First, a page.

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Elephant? What Elephant?

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Elephant? What Elephant?

If youve ever been in group therapy, or if youve just been part of a group at work or in a professional organization, you may have run into the nagging dilemma of “the elephant in the room.”

This “elephant” is a significant issue, problem or question that is quite obvious to everyone present, yet no one seems to want to talk about it. And usually the elephant problem is so big and so important that the group is powerless to make any progress until the ponderous pachyderm is dealt with. Still, group members refuse to even acknowledge its existence, and conversation is limited to more mundane matters, like who got thrown under the bus on “American Idol” last night.

Why wont people publicly address what they would all privately agree is a significant issue? Usually, the answer is fearfear of criticism, fear of being attacked, fear of looking like a fool, fear of personal ridicule, fear of offending someone, fear of losing a jobthe list is endless.

For example, if youre a member of a group charged with revamping your firms computer systems, the “elephant” might be the fact that, although your group has been given the task of recommending a new system, you and the other group members know full well that your CEO actually doesnt want to replace the present system. Politically within the company, its probably a lot safer to say “How could those idiots vote Aloha off the show?” than it is to say “Why are we wasting our time on this?”

Unfortunately, the problem of “elephants” isnt confined to small groups. Take the case of Alpharetta, Ga.-based ChoicePoint. Just recently, it was reported by MSNBC that criminals posing as legitimate businesses had accessed critical personal data being stored by ChoicePoint, which “maintains databases of background information on virtually every U.S. citizen.”

ChoicePoint also provides risk management and fraud prevention information, primarily to the insurance industry, according to Hoovers Online. Its Insurance Services division provides information that includes motor vehicle reports, claims histories, customized policy rating and insurance software, and property inspections and audits.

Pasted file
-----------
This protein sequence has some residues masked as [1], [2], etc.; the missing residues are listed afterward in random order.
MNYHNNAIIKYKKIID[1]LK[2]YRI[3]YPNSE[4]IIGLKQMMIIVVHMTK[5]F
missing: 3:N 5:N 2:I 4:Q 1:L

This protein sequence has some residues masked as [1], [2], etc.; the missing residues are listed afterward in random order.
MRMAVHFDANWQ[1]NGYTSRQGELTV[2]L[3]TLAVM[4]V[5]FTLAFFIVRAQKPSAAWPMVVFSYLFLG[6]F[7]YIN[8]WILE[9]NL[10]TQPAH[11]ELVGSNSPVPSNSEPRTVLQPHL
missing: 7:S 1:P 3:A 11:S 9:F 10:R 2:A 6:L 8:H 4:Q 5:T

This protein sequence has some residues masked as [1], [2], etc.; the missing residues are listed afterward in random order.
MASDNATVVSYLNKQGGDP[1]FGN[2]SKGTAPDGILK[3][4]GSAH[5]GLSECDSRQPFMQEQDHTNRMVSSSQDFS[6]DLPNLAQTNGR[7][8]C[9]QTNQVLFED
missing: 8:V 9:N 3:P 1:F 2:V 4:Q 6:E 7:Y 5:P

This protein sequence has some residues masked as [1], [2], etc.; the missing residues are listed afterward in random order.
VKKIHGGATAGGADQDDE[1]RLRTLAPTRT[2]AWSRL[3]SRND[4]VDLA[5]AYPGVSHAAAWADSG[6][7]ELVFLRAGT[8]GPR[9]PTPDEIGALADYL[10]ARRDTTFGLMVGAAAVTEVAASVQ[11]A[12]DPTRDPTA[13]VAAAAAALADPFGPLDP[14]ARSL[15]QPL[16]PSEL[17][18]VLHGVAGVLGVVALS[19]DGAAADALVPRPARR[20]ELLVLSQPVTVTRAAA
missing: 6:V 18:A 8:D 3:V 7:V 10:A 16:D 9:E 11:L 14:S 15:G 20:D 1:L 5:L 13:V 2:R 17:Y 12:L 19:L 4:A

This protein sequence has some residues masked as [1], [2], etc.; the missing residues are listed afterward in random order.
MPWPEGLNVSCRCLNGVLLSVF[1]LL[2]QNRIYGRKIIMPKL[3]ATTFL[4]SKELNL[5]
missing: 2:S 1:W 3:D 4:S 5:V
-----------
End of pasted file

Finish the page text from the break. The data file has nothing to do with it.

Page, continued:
The incident involves the pilfering of names, addresses, Social Security numbers, credit reports, and more, said MSNBC. In February, ChoicePoint notified between 30,000 and 50,000 consumers in California that their personal data might have been accessed.

MSNBC added that the incident was first discovered last October, when the crooks posed as a ChoicePoint client to gain access to ChoicePoints databases. About 50 fake companies had been set up and then registered with ChoicePoint to access consumer data.

In what may be one of the most significant cybercrimes ever, the bad guys apparently pulled off a basic identity scam that didnt depend on distributing malicious software or opening a back door to someones systems with genius-level programming.

What exactly happened here? How does someone set up 50 dummy corporations and get access to a goldmine of personal consumer information that spans the entire nation without raising some red flags somewhere? Before this incident, did ChoicePoint have in place any safeguards against such a social engineering scheme? Do they have any safeguards now?

These are reasonable questions to ask of a company that hangs its reputation on maintaining the security of the valuable data it handles. Unfortunately, it seems these are also “elephant” questions. When I called ChoicePoint to inquire about them, I began by asking what screening procedures the company had in place for potential customers who, once accepted, would have access to those valuable databases.

A ChoicePoint spokesman refused to answer that questionor any other question I might haveon the advice of the companys attorneys. They wouldnt even discuss it. But doesnt every consumer whose personal information is in the databaseand that likely includes all of ushave the right to know what ChoicePoint has done to protect that data, and what they will do to prevent further unauthorized incursions?

For now, its safer to say “no comment,” but the silence wont make the questions go away. Is there an elephant in the room? Hell, its a Tyrannosaurus rex.

Reproduced from National Underwriter Edition, March 17, 2005. Copyright 2005 by The National Underwriter Company in the serial publication. All rights reserved.Copyright in this article as an independent work may be held by the author.


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